The reason’s simple. Animated cartoons are entertainment. To be entertainment, there has to be something other than nifty artwork or movement. There has to be a story. If you want proof, watch any late ‘50s UPA short or any of the imitation Silly Symphonys put out by a number of studios. Pretty designs and intricate movement are nice, but if there’s no well-constructed plot to hang them on, you’re not entertaining anyone.
Chuck Jones created some of the funniest cartoons ever made. His best work is when all the elements of a cartoon—visual, aural, intellectual—come together. But Jones never seems to have divested himself of his 1930s Disney Superiority Complex, that he felt he’d really be making great cartoons if they looked like a Disney cartoon in terms of movement and artwork. Why else would Jones, years later in his career, continually denigrate television animation as “illustrated radio”?
Conversely, there are some dialogue-heavy TV cartoons that have stood the test of time for decades. Why? Because people like the characters and find them funny. I’d love to see a fully-animated Quick Draw McGraw cartoon because an artist could fit in extra gags through movement. But the limited-animation version is still funny, thanks to good dialogue and a strong enough storyline.
For this reason, Jones’ “illustrated radio” sneer (at least, I take it to be one) has always bothered me. And evidently it bothered other animators. Certainly it bothered one who had a pretty good pedigree.
Jack Zander owned a commercial animation company for many decades but in the 1930s and ‘40s, he worked for several different cartoon studios. He was one of the original animators on Tom and Jerry at MGM, and had been at Warner Bros. in the Harman-Ising days before Jones’ arrival. Historian Mark Mayerson pointed out, upon Zander’s death in 2007 at the age of 99, Zander gave opportunities to all kinds of young animation talent. And Zander was put off in the 1960s by Jones’ comments about the deterioration of the animated cartoon, and the new people in the industry.
Here’s a story in the New York City-based Weekly Variety from January 27, 1965.
‘Simplified’ Cartoons Arouses Debate; Its Economy Versus CredibilityOne can imagine Jones’ reaction to being publicly criticised. He rebutted. Weekly Variety of February 24th reported:
Charles M. Jones, director of Metro’s new animation and visual arts department, has drawn raps from execs of the eastern Animation Producers Assn. and Screen Cartoonists Guild for published remarks in which he attacked trends in animation toward simplification and stated that “there are hardly any animators around younger than 50 who know how to draw full animation.”
Leading the attack are Jack Zander, v.p. of Pelican Films and an exec of the Animation Producers Assn. and Richard Rauhn, prez of the Screen Cartoonists Guild. Jones had argued that the new, economy-oriented techniques, detracted from the realism of the product, a charge the assailants brand as “odd” in 1965 when realism “has all but disappeared from the world of painting and the graphic arts in general.”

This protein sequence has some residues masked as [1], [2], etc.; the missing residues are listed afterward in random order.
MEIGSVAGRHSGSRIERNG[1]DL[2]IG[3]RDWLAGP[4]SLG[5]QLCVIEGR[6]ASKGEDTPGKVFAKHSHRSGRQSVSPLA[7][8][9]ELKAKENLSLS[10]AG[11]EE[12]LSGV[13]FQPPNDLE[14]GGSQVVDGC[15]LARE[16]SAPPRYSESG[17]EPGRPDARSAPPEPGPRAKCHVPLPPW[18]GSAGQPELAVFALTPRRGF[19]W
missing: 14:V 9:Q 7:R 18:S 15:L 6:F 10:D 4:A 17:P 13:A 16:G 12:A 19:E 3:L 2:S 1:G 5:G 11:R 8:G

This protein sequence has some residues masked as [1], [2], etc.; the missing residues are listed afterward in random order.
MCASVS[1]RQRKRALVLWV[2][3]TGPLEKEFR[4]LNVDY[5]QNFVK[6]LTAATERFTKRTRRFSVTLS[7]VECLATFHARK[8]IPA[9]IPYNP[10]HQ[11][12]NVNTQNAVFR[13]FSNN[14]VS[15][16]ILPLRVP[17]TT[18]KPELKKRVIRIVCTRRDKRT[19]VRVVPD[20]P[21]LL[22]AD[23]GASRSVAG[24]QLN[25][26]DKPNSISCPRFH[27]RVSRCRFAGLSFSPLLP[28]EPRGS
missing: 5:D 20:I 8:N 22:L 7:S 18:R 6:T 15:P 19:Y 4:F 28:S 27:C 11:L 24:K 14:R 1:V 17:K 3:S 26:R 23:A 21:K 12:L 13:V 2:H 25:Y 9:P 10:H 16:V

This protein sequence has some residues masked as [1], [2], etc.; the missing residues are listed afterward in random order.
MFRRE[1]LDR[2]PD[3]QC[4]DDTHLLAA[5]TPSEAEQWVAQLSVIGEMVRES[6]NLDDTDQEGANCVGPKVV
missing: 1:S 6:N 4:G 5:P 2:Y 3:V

The cartoon chiefs also rapped the notion that there are hardly any animators around under 50 who can draw full animation, wholehardedly [sic] denying the charge. They claim that it is choice and not pressure that is leading the trend toward simplification in animation style. They asserted that Janes’ [sic] statements “sound like echoes from the distant past.”
...Jones has accused the Easterners of seeking publicity rather than accuracy and that his own comments were made for purpose of identification, not to indict an industry.And with that, Variety dropped the subject and Jones went on to making snoozers like “The Cat’s Me-Ouch” and then, post-MGM, the interesting “Curiosity Shop” for ABC. And continually brought up the “illustrated radio” subject in interviews for the next several decades. However, we’ll let you have the last word about it if you want to leave a comment.
At to his claim that good animators under 50 are increasingly scarce, to which the pair replied “‘Tain’t so,” Jones told Zander and Rauh to send along any good ones, he'd be quite happy to employ them.
The argument about the proper definition of full animation and what it entailed was further elaborated by Jones whose conception of it is "moving three-dimensional objects in space in a believable manner." He said that it is a valuable and necessary aspect of the multiform art of animation but takes years to learn and that few artists today take the time required by the severe apprenticeship.